Bugsnax was an obvious standout during the PlayStation 5 reveal event. I don’t think I’ve ever been so simultaneously horrified and intrigued about a video game. I don’t know if it was the cute little creature being consumed, the following body horror—or the fact that it was all so damn adorable, with a subtly dark undertone. By the time that Kero Kero Bonito’s It’s Bugsnax! finished out the trailer, I knew it was something I had to see for myself. I’m not exactly sure what I was expecting, but Bugsnax has exceeded those expectations.
Created by local developer Young Horses, Bugsnax is a semi-open world first person adventure game where you take the role of a journalist stranded on a mysterious island. You play as a creature called a Grumpus, which are hairy bipedal creatures that are the dominant species in this world. You’re off on an adventure in search of Elizabert Megafig—famed explorer who recently led an expedition to Snaktooth Island. This island itself is full of creatures that are kinda bugs, and kinda snacks—well, I’m sure you’ve heard the song. In fact, all of the fauna on Snaktooth island has been replaced by Bugsnax. As you get to the island, you discover that island disturbances scattered the expedition, and it’s up to you to get to the bottom of it—and bring everyone back to Snaxburg at behest of the mayor, Filbo. To do that, you’ll need to catch a lot of Bugsnax and convince a stubborn group of Grumpuses to work together for a common goal. And one thing all of the Grumpuses love is Bugsnax.
The main thing you’ll do in Bugsnax is search for and trap the eponymous creatures. Bugsnax are everywhere, and there are some that are so easy to catch you can grab them off of the walls—and others that require more careful planning. At first you’ll be given a single trap in which to catch them, but eventually you’ll have a whole arsenal of tools at your disposal to catch all manner of flying, walking, swimming and jumping Bugsnax. For most Bugsnax, it’s not as easy as just dropping a trap waiting for a Bugsnak to walk into it—you’ll have to lay out trip lines for clever snax, and use lures to pull the more stubborn snax into your traps.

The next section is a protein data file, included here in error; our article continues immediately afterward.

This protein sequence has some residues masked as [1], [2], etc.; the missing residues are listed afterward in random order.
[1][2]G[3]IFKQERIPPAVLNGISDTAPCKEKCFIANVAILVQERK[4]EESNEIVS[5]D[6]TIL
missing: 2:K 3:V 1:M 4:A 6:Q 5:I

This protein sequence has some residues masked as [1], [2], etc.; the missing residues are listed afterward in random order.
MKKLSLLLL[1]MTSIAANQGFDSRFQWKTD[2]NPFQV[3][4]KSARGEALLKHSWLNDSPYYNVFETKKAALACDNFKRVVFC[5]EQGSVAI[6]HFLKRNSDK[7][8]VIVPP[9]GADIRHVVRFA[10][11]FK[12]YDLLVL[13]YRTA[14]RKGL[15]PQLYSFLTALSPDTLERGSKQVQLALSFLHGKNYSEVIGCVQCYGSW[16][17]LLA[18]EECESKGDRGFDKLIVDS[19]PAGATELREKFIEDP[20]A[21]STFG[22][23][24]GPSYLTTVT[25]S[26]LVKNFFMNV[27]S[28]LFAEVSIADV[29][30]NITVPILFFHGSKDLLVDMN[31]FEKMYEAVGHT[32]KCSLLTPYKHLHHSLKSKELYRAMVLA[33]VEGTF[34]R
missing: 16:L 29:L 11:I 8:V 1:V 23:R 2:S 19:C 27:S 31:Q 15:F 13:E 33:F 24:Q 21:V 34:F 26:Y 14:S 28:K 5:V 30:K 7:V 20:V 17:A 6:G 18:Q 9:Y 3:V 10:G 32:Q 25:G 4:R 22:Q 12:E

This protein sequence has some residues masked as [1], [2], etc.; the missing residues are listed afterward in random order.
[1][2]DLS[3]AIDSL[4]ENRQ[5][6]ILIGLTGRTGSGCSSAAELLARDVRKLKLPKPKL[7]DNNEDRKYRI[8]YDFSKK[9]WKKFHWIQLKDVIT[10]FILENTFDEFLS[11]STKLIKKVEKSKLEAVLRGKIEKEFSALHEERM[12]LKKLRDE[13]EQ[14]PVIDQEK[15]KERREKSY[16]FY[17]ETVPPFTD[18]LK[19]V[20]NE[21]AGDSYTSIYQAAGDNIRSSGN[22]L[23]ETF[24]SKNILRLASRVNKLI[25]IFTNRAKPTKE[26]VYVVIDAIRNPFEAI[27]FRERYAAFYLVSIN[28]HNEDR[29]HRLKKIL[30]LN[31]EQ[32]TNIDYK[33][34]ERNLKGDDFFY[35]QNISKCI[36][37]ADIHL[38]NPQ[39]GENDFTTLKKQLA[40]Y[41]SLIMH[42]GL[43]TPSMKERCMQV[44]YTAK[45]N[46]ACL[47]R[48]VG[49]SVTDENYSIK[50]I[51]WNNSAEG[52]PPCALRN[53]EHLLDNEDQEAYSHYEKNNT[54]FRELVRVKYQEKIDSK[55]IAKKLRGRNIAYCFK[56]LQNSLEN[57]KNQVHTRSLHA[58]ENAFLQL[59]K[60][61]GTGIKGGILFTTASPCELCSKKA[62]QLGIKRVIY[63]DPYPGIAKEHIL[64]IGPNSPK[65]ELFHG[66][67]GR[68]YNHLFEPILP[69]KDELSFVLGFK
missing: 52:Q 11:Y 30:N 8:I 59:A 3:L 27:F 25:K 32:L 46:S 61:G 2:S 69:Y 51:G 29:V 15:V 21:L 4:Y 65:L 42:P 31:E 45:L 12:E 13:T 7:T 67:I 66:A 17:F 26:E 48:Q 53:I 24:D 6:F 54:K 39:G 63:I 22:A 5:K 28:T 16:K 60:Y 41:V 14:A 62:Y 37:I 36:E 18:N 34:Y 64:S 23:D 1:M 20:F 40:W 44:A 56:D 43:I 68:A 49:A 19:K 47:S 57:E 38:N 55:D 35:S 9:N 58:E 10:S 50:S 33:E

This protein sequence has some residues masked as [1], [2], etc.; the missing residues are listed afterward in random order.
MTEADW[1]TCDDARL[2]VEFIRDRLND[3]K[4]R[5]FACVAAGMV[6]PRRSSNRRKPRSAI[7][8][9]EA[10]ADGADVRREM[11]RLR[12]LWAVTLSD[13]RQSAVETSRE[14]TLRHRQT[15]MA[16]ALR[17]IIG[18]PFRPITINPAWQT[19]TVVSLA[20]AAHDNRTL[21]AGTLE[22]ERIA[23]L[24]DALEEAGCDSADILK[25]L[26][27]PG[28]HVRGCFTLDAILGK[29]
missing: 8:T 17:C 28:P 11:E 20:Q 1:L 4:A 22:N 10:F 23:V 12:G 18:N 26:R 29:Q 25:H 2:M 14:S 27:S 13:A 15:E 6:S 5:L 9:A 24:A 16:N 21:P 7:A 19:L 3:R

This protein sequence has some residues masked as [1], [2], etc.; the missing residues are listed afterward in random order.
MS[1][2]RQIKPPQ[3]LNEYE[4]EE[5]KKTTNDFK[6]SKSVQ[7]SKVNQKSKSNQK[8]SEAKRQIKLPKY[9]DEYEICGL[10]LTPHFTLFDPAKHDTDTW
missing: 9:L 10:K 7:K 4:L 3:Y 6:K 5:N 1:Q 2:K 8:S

Everything in Bugsnax is adorable, from the Grumpuses to each Bugsnak. Developer Young Horses obviously had fun creating the hundred or so Bugsnax. Each snak has characteristics of both the animal and the food it represents. The Spuddy, for instance, is a potato-meets-crab creature with a temper—it wants to knock into you on sight, and starts whistling like a hot baked potato before it tries to ram you. Some snax, like the Sandopede are made up of multiple snax acting communally as one creature. Bugsnax even interact with each other—with some that are scared of other snax, or other snax that anger them so much they’ll attack on sight. And if you needed any additional reasons to love the adorable Bugsnax that populate the world, each one runs around saying its own name in a hilarious manner as you meet and trap them.
You’ll know what each snak likes and fears, because you have the Snaxscope to scan them. This scope helps you catalogue the different Bugsnax as well as give you information about how to capture them. Once scanned, each snak will even have a dotted line that represents its path of travel—something you can use to set out traps for them in a manner similar to Aloy’s focus in Horizon Zero Dawn. You can tell how each snak is actively feeling by an emoji that appears above its head. Some snax like to trick you, and they’ll let you know it as they taunt you—while others will show fear at your presence, or love for something their desire—like their favorite condiment. On Snaktooth Island, condiments grow on bushes, and you’ll need them to catch the various snax. You can use these condiments to lure Bugsnax, or even coax them into attacking each other for your benefit—something that some are already prone to doing.
To catch snax you have a few tools at your disposal—your Snaxscope, as I mentioned, is incredibly important and relays information about each snak. Your bug net catches snax that are within grabbing range, and are usually stunned or otherwise unable to run or hide. The Snak Trap is a deployable wooden trap that grabs most snax that walk through it—but not all of them. Some snax even get angry at the sight of it, and will try to destroy your trap. The sauce slinger is a slingshot that shoots sauce at the ground or other snax—or at the buggy ball, which is a Strabby you can guide around in a rolling ball. This Strabby can be used as a lure or a way to flush out certain snax. You also have the lunchpad (not a typo) that launches objects or your trap, which you can use to get hard to reach snax—or even use to fling yourself in certain circumstances. The Snakgrappler helps you grab objects and some snax at a distance, while the trip shot can set up a tripwire that can knock out most snax who run through it. Catching Bugsnax with the various tools is incredibly satisfying.